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Furthermore, incinerator ash may contain

Ash from the incineration of hazardous health-care waste may continue to pose a risk. Burnt-out needles and

glass may have been disinfected but can still cause physical injury.

elevated concentrations of heavy metals and other toxic items, and the ash provides ideal conditions for the

synthesis of dioxins and furans, because it is often exposed for a long time to a temperature range of 200–450 °C.

Autoclave and steam disinfection treatment methods can also pose potential hazards that need to be managed.

In particular, good maintenance and operation should be undertaken to avoid physical injuries from high

operating temperatures and steam generation. Post-waste treatment water contains organic and inorganic

contaminants. The concentrations should be monitored to ensure that discharges to sewerage systems are

within regulated limits.

Health-care waste treatment mechanical equipment, such as shredding devices and waste compactors, can

cause physical injury when improperly operated or inadequately maintained.

Burial of health-care waste in landfill sites may pose hazards to workers and public. The risks are often

difficult to quantify, and the most likely injury comes from direct physical contact with waste items. Chemical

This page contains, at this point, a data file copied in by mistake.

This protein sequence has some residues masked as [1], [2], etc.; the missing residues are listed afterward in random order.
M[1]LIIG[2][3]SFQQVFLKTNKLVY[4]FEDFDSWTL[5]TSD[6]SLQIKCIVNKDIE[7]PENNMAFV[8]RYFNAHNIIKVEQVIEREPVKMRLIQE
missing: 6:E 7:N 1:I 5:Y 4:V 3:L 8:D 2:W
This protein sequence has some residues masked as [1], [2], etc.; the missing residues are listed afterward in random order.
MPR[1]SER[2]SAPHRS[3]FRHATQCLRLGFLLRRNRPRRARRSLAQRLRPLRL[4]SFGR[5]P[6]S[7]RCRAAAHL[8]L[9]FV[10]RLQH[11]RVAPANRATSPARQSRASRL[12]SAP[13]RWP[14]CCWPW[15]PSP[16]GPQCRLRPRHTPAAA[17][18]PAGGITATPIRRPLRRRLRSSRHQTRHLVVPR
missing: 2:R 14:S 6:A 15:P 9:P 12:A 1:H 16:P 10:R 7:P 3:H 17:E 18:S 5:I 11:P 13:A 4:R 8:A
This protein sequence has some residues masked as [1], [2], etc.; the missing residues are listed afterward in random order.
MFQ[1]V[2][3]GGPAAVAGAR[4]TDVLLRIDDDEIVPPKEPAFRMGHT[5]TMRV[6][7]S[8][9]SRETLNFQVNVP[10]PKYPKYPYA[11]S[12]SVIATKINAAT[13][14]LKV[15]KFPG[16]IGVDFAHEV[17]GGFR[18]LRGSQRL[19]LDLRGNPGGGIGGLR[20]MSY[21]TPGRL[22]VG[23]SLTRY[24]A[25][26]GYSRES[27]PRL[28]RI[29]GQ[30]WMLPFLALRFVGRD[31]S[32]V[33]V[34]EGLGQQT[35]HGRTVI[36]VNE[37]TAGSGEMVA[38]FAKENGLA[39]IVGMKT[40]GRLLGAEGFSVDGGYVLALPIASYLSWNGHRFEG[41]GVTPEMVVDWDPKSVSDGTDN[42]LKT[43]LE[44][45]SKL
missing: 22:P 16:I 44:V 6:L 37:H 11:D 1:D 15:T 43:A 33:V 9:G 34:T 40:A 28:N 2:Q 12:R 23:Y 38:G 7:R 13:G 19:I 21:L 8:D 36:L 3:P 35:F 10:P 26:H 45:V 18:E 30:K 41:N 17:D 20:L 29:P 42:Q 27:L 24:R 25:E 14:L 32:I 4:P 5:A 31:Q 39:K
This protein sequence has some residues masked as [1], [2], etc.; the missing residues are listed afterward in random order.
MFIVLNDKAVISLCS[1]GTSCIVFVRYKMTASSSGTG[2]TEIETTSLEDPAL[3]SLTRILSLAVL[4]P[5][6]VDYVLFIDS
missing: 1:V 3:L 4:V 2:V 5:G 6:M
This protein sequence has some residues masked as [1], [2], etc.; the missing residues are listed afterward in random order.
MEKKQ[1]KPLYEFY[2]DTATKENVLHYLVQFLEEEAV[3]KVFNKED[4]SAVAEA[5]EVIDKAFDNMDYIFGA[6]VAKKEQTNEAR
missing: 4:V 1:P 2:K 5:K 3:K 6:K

contaminants or pathogens in landfill leachate may be released into surface streams or groundwater. On poorly

controlled land-disposal sites, the presence of fires and subsurface burning waste poses the further hazard of

airborne smoke. The smoke may contain heavy metals and other chemical contaminants that over time may

affect the health of site workers and the general public.



ublic sensitivity

Quite apart from fear of health hazards, the general public is sensitive about the visual impact of

anatomical waste


particularly recognisable human body parts, including fetuses. There are no normal circumstances where it is

acceptable to dispose of anatomical waste inappropriately, such as dumping in a landfill.

In Muslim and some other cultures, especially in Asia, religious beliefs require human body parts to be returned

to a patient’s family and buried in cemeteries.


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